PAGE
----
While The Second City was refining the practice of shorter scenes, long-form improvisation became the focus for another one of the city’s premier theaters: iO. “When we started in 1982, the mission was to change the face of improvisational comedy,” notes iO founder and director Charna Halpern, who brought in director Del Close to create their own specialized programming. Today, comedians head to iO for training in Del’s heralded Harold form, a collage of connected scenes that call back certain narratives throughout the show, which can last between 25 and 40 minutes long.

Quick to follow was the arrival of several more comedy hubs — the Annoyance Theatre, ComedySportz, and The Factory Theater — all of which offered their own versions of improv training and shows. In the 1980s, long-form practices were beginning to take shape more and more in the city (manifested by groups like Jazz Freddy), and by the mid-’90s, groups defined by minority status were popping up with Virgin Daiquiri, Salsation, and GayCo.

“You started to feel and see these empowered voices that weren’t really present in mainstream comedy,” says Kelly, who notes that the advent of such troupes served as an opportunity for The Second City and other theaters to round out their talent. “Our shows were becoming more representative of the America that we live in versus the America that one percent of us live in.”

And while the city’s collaborative comedy world continues to thrive, Kelly notes that the town’s stand-up scene is as alive as he’s ever seen it. “When I was coming up here, stand-up was not a thing in Chicago — the places stand-up comics would want to go were New York, Boston, Los Angeles, and San Francisco — but not Chicago.”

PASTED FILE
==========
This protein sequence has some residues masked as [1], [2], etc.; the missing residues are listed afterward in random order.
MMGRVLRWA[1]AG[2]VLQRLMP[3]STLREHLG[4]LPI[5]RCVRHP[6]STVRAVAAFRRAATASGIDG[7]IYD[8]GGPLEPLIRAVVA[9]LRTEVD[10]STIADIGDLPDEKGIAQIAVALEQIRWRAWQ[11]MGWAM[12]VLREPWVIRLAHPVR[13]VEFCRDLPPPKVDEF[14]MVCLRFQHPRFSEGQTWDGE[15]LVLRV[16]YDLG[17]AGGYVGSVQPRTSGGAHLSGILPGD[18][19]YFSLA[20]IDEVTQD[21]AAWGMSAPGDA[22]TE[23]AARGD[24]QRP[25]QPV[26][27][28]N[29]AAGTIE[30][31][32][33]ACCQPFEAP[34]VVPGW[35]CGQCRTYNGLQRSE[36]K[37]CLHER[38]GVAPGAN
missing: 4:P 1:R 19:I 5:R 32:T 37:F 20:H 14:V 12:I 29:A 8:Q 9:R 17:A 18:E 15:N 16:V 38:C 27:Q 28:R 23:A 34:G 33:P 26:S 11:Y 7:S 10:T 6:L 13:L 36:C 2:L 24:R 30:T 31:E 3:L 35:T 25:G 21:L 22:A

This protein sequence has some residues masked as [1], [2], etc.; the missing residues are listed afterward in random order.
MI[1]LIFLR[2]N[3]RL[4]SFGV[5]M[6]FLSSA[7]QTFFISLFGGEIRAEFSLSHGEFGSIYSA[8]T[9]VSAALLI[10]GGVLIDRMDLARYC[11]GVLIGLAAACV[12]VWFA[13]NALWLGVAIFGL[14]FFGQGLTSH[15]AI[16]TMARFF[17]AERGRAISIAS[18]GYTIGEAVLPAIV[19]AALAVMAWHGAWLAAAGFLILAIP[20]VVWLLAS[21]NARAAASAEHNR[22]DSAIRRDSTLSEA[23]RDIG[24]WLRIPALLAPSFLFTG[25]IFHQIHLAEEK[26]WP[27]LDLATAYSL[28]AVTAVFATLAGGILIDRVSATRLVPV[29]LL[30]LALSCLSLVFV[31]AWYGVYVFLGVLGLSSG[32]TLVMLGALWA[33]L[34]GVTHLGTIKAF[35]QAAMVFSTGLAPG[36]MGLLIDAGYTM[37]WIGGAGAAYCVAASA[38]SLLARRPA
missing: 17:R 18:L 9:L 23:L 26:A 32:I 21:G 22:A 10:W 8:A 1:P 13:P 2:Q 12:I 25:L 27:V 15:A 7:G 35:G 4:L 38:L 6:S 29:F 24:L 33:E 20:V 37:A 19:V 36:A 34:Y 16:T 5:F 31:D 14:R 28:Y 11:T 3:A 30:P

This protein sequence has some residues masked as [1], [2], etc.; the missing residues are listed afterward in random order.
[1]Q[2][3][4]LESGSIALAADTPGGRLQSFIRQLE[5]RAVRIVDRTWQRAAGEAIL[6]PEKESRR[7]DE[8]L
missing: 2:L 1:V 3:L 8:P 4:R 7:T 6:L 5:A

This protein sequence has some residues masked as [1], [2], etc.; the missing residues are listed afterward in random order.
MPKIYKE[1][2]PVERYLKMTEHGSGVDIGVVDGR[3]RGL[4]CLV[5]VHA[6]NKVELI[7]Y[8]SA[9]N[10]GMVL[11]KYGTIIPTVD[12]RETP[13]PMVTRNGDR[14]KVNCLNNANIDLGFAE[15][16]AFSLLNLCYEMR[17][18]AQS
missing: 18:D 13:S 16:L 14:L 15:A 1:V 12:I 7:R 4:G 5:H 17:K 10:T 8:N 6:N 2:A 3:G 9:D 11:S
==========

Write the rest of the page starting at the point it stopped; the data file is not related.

Things started to take a turn in the late ‘90s — just one example being Midnight Bible School, a Saturday night show created by comedian Matt Dwyer. Upon a recent reflection of the show’s talent, Kelly and Matt recalled Sarah Silverman, Zach Galifianakis, and Mike Birbiglia, to name a few of the acts.

That scene continues to soar today, as proven by open mics popping up in the city like never before.

“Chicago has great public transit, which makes it easy to go to multiple mics in a day — and it’s also a giant city but more affordable to live in than New York or Los Angeles,” says Corey. More historically speaking? “The Second City and iO have had a lot of big names come out of there, and comedy nerds would hear about all these talents coming from Chicago and would want to follow in their footsteps.”

It’s the reason Kelly and so many others continue to credit Chicago as the incubator for comedians from coast to coast. “In New York or Los Angeles, when you get someone good on your stage, you don’t want to give up that slot for someone else — so they end up staying there for 15 years,” he says, recalling when Tina Fey left his cast for Saturday Night Live. “She made way for the next person, and that’s what has always happened — we’re forced to innovate because at some point, they’re going to leave and want to commercialize their work.”

The fact that Columbia College now has its very own Comedy Studies program — a semester that offers training in everything from musical improv to theatrical comedy — only helps matters when it comes to the city’s avenues for laughs. “Younger generations now have access to learn across a variety of forms, so we’re seeing performers today with expertise in music, performance, and stand-up,” says Kelly. “The formats and delivery systems are more diverse than ever.”

Those strides are a hopeful sign for Kelly and those who have seen the industry evolve over the decades — even if newcomers to the scene don’t end up pursuing the field on a professional level. “Comedy, at its core, shows people how to create together, collaborate, and empathize,” he says. “Wouldn’t the rest of the world benefit from this?”